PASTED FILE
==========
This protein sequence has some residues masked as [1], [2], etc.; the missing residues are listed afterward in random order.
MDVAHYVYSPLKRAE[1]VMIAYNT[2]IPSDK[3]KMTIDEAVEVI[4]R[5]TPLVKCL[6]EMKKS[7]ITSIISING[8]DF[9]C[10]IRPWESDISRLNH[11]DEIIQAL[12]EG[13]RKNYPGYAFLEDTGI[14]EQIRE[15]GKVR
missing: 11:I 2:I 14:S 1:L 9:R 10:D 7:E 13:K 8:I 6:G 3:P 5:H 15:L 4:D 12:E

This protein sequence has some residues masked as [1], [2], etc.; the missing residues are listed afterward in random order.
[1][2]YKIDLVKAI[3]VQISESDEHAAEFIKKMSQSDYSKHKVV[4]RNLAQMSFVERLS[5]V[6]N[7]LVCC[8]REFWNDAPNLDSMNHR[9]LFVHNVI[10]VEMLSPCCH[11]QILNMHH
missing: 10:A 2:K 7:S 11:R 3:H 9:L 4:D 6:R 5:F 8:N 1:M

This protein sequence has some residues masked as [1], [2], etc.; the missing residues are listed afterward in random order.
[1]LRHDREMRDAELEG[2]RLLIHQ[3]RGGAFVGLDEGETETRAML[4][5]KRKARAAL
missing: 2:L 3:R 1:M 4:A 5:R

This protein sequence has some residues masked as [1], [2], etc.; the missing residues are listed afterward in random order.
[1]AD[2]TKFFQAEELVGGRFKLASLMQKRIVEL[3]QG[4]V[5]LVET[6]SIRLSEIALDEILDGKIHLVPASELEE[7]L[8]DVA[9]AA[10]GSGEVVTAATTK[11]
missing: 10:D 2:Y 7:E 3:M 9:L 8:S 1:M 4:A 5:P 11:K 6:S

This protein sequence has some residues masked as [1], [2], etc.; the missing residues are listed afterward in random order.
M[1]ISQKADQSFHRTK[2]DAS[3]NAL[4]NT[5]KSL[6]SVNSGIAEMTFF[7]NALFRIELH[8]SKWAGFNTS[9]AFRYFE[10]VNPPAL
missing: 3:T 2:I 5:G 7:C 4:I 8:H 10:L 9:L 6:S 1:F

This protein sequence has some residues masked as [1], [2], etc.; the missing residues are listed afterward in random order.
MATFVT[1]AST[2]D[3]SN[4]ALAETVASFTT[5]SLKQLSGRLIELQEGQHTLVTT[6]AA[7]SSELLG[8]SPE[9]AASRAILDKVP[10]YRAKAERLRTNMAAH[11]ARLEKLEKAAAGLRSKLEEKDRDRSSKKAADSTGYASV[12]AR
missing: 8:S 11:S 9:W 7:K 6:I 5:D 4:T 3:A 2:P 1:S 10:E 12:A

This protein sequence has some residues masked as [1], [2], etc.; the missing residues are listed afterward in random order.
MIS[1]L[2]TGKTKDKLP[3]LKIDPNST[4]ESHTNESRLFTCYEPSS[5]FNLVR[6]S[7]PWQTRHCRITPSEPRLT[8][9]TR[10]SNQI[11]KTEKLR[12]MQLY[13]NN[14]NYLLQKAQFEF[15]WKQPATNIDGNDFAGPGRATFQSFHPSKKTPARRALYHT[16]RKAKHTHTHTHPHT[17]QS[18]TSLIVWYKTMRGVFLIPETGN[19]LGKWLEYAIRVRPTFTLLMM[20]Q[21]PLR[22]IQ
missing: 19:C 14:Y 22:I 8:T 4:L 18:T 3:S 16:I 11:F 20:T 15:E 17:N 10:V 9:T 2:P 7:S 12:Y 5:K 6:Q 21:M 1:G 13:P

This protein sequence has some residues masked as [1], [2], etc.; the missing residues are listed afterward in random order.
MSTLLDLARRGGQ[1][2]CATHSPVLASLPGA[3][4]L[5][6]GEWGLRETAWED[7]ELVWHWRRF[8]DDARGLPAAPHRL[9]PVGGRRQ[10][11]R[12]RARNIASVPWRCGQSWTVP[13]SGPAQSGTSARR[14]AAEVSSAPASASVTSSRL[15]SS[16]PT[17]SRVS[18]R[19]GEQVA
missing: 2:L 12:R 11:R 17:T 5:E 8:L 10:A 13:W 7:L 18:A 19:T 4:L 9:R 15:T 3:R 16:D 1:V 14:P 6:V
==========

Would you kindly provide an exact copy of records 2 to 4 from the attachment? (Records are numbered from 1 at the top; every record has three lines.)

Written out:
This protein sequence has some residues masked as [1], [2], etc.; the missing residues are listed afterward in random order.
[1][2]YKIDLVKAI[3]VQISESDEHAAEFIKKMSQSDYSKHKVV[4]RNLAQMSFVERLS[5]V[6]N[7]LVCC[8]REFWNDAPNLDSMNHR[9]LFVHNVI[10]VEMLSPCCH[11]QILNMHH
missing: 10:A 2:K 7:S 11:R 3:H 9:L 4:D 6:R 5:F 8:N 1:M

This protein sequence has some residues masked as [1], [2], etc.; the missing residues are listed afterward in random order.
[1]LRHDREMRDAELEG[2]RLLIHQ[3]RGGAFVGLDEGETETRAML[4][5]KRKARAAL
missing: 2:L 3:R 1:M 4:A 5:R

This protein sequence has some residues masked as [1], [2], etc.; the missing residues are listed afterward in random order.
[1]AD[2]TKFFQAEELVGGRFKLASLMQKRIVEL[3]QG[4]V[5]LVET[6]SIRLSEIALDEILDGKIHLVPASELEE[7]L[8]DVA[9]AA[10]GSGEVVTAATTK[11]
missing: 10:D 2:Y 7:E 3:M 9:L 8:S 1:M 4:A 5:P 11:K 6:S